Monday 28 January 2019

Get the Look Vol.13

As soon as something is under a dome it becomes instantly better in my humble opinion. We bought a cute little dome in Florida which I used for this little project below. There is a special sea urchin in it which we found quite a while ago, the dome is the perfect display for it. The dome is plastic and has a hole on top so I was able to pin the sea urchin so that it can not move/break. On top I added starfishes to highlight the star pattern of the sea urchin. Available at StarHomeStudio.

I love the idea of a wall full of old mirrors, more light, and the illusion of more space.
Our mirrors are beautiful antiques with frames made of behind glass painted glass. There are two of them in case you are all for symmetry.

We don't have such large driftwood sticks in the shop, but I'm planning to add some as they are so beautiful, although I might actually use them to make driftwood furniture as it is not easy to find large ones. We do have an interesting farm tool, no idea what it was used for but it is a beautiful decorative piece.

I might have shared my love for maps and globes a few dozen times :) Maps give such character, and ours is actually a 1970's sea map so a combination of map and sea love.

I love vintage gadgets that are not used anymore, I actually remember a big abacus in my first-grade class in the 1980's but we did not use it. This was clearly a pocket edition, a cute little one, and how cute are a bunch together?

For more Get the Look post check here.

Thursday 24 January 2019

Newly Listed: Sweet Sea Flowers

Sweet Sea Flowers, Seashell Flowers, Windowsill Decor, Bookshelf accent, Copper Leaves by StarHomeStudio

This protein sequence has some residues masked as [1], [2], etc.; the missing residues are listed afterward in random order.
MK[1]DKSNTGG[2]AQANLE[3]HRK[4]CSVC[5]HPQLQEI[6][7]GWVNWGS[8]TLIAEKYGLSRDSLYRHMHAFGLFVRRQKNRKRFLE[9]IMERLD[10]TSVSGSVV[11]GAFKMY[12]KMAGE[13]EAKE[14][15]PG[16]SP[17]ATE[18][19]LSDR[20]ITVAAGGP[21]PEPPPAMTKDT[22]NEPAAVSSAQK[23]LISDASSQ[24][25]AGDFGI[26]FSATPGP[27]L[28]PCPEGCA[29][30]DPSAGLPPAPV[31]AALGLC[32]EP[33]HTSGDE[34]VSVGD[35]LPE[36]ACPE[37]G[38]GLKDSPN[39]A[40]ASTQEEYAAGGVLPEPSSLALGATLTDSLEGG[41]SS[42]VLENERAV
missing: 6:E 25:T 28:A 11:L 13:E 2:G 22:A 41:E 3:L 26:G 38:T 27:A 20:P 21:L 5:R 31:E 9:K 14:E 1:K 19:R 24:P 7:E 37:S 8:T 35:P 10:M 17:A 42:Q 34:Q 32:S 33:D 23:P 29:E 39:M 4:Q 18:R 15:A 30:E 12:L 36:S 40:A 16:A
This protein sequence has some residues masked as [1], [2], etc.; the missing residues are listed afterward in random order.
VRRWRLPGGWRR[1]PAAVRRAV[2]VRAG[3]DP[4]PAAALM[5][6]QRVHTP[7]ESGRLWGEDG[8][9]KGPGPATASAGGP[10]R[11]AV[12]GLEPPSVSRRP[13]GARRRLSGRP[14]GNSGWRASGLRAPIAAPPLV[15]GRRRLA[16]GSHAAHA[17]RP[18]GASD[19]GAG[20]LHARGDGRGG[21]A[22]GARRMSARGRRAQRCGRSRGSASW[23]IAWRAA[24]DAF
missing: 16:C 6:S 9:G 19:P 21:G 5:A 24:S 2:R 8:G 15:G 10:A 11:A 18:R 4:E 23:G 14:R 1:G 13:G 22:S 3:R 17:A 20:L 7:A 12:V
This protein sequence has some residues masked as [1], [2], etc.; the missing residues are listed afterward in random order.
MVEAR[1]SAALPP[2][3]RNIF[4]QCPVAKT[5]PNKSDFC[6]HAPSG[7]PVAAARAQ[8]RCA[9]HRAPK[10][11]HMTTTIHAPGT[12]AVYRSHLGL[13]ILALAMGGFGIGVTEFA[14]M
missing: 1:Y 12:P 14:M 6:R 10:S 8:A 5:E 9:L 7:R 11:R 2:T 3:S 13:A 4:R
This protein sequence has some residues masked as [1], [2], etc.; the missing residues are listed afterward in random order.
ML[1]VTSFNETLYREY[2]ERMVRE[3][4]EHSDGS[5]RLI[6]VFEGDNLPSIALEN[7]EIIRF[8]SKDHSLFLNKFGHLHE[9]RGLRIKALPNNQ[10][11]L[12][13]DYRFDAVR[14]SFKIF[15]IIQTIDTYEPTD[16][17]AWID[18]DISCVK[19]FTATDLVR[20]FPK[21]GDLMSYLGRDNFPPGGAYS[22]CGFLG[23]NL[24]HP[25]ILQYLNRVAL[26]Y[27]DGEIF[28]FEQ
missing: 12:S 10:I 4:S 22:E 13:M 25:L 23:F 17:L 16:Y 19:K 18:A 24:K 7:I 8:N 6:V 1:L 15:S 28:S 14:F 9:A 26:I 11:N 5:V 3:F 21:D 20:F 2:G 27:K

Nature photography, Swallows, Autumn trees, Fall, Birds, Nature, Wall Decor by Fizzstudio
Jellyfish, Wall Art Prints, Nature Photography, Sea Creature Photograph, beach decor, ocean by TraceyCapone
California Photography, Palm Tree Art, Ombre, Summer Nights, Sunset by ColorPopPhotoShop

Tuesday 22 January 2019


My final post of our vacation! I hope I did not bore you but in 5 weeks we did so much and I wanted to share the highlights at least.
Our final 3 days we spent in Miami, and what is Miami without fancy flashy red sports cars, Palmtrees and beaches :)?

When we first arrived in Miami from Turkey we were too jetlagged to really check out the city.

Miami is huuuuge, very flat and endlessly big. Actually, various towns got glued to Miami, like Miami Beach which is a separate town. It is however pretty green for a city which does make it pleasant. It is also a vibrant, hard working and well organized city, where the main language is Spanish!

We took a hop on hop off bus to enjoy the city without having to drive. Driving here was intense, especially on the toll roads the roads are like roller coasters with locals driving like maniacs and roads splitting and coming together all the time, you can be in a two-lane road one second and all of a sudden it turns in to an 8 lane road and you are on the right side but you have to exit on the left in a few seconds and don't forget that in the US drivers can pass you from both the left as the right, unlike most places in the world. So not for the faint-hearted, or if you really must drive here, take the long ways and avoid the toll roads.